Updated: Jun 14
The 88th Regular Session ended on Memorial Day after a tumultuous ride for faculty interests. The three major governance reform bills, SB 16, SB 17, and SB 18, suffered varied fates, and created a mixed result for Texas faculty at public institutions.
SB 16, the purported Critical Race Theory bill, did not pass. The bill did not specifically name or define CRT. Instead, it provided unworkably vague language related to compelling or attempting to compel student beliefs. Though the Senate passed the bill, the House responded to our arguments, and did not give the bill a committee hearing.
Though the bill failed, Lt. Governor Patrick has called on Governor Abbott to place the bill on the call for a special session. Though we don’t see an indication that the governor will do so, we continue to view the issues as very much alive.
SB 17, the Diversity, Equity, and Inclusion bill, passed. The bill underwent massive changes in the legislative process. Though some changes were positive, the ultimate result was very damaging to current DEI efforts and employees, and creates a seriously muddled landscape that institutions are struggling to understand. The effective date of the bill is January 1, 2024. We will be working to aggregate institutional response and share with our members during the implementation period.
SB 18, the Tenure Bill, started as a prospective prohibition on tenure at all public higher education institutions in Texas. The bill finally passed by the Legislature preserves tenure, adds legislative requirements for tenure policies, and includes a critical amendment we championed clarifying tenured faculty’s property interests. We are closely monitoring the implementation of SB 18 for changes to existing tenure policies or unintended consequences. The progress we made on this bill during the process was very important to the preservation of meaningful tenure rights in Texas.
The defeat of SB 16, the meaningful battle over SB 17, and the hard turn of SB 18 occurred largely as a result of strong faculty engagement throughout the process. TACT members provided written testimony, in-person public testimony, and critical legislator contacts throughout the session. We were able to observe first-hand your important involvement at the Capitol on these issues, against very strong political pressure coming the other way.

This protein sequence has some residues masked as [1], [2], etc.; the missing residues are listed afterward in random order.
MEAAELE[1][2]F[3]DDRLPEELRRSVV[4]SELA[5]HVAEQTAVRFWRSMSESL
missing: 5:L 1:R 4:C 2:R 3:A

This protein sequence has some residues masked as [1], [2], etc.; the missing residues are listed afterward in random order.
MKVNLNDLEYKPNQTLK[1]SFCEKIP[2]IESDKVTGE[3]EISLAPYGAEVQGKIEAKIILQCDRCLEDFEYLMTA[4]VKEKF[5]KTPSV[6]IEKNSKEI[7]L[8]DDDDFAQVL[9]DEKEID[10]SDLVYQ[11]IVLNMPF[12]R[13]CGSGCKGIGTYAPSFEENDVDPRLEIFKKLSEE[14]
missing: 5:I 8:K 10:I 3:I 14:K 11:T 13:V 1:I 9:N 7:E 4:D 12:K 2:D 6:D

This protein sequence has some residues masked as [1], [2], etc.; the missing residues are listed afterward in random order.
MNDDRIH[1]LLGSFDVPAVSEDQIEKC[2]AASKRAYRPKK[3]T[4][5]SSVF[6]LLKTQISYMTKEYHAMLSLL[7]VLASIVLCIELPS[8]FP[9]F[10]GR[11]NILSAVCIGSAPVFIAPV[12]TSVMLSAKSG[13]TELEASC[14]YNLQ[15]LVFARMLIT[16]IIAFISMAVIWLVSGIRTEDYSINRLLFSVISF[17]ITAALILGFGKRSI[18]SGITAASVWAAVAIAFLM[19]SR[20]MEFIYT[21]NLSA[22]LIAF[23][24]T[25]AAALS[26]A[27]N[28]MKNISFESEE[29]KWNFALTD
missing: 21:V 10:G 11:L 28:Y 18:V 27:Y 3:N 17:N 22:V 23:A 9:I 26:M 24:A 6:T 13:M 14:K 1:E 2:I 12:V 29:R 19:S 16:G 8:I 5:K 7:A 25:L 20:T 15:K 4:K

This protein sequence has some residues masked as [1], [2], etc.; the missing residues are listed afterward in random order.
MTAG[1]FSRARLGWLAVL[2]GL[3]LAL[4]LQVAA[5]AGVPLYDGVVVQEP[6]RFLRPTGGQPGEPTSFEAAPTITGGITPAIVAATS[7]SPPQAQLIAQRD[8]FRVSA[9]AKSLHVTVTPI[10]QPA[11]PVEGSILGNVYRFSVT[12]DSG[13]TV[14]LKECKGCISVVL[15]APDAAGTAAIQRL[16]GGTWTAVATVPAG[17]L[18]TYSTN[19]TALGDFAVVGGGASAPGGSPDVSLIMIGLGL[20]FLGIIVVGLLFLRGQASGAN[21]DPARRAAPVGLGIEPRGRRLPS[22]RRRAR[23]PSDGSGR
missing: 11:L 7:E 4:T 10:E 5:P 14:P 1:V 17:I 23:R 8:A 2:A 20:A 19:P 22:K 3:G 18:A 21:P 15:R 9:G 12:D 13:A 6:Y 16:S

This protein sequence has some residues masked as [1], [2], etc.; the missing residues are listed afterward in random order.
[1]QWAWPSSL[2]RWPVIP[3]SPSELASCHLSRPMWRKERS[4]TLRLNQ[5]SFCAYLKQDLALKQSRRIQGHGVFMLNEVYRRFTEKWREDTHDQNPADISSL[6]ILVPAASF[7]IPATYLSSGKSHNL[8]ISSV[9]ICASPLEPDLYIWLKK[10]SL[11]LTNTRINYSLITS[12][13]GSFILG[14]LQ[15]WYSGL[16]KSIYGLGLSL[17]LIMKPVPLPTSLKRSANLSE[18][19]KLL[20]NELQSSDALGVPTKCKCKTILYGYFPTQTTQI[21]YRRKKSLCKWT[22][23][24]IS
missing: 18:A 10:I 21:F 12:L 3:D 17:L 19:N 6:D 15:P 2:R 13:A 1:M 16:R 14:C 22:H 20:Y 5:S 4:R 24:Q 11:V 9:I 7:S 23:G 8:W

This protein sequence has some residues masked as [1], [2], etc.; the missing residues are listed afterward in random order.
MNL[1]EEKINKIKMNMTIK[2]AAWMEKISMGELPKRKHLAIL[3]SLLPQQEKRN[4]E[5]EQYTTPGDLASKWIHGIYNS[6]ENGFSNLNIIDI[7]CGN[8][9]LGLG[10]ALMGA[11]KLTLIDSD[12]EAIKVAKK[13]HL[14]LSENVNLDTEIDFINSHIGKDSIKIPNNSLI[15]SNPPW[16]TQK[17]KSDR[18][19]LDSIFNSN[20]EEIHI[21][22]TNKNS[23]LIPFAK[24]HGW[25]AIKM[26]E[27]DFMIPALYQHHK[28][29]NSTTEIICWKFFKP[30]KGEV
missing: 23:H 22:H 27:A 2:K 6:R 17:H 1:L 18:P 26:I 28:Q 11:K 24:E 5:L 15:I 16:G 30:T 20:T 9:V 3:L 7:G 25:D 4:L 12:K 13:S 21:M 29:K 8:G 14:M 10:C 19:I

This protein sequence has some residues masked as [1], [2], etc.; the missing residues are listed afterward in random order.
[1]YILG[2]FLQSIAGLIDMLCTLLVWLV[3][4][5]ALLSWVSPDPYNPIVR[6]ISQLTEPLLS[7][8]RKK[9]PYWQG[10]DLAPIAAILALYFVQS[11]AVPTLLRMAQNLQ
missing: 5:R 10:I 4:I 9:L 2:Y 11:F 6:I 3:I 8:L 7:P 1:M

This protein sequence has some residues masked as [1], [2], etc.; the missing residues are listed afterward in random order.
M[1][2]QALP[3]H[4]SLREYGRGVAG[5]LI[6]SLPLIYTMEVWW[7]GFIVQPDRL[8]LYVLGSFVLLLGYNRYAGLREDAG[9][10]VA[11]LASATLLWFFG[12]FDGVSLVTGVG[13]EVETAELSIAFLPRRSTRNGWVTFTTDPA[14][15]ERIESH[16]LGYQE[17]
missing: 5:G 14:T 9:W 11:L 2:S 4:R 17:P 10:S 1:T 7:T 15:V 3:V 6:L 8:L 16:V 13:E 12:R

Though our results may have been mixed in the 88th Session, we must learn from and adapt to the experience. DEI and tenure policies are now enshrined in statute, and will be more easily subject to future amendment. The CRT issue is clearly not going away any time soon. On the positive side, faculty have been required to communicate with the Legislature and the public about the actual facts and value of tenure, DEI programs, and general academic freedom. Our interests are now much subject to public discourse.
As a strong professional association, TACT will be critical in addressing this new paradigm. We must continue to refine our factual communications, engage actively with legislators in the interim, and engage allied interest groups to ensure that the Legislature fully understands the value we bring to the state, and the critical principles on which a healthy higher education system operates, starting with academic freedom. We need to amplify our message with broad membership and commitment to support vigilance, and action. Public policy engagement is our clear path forward.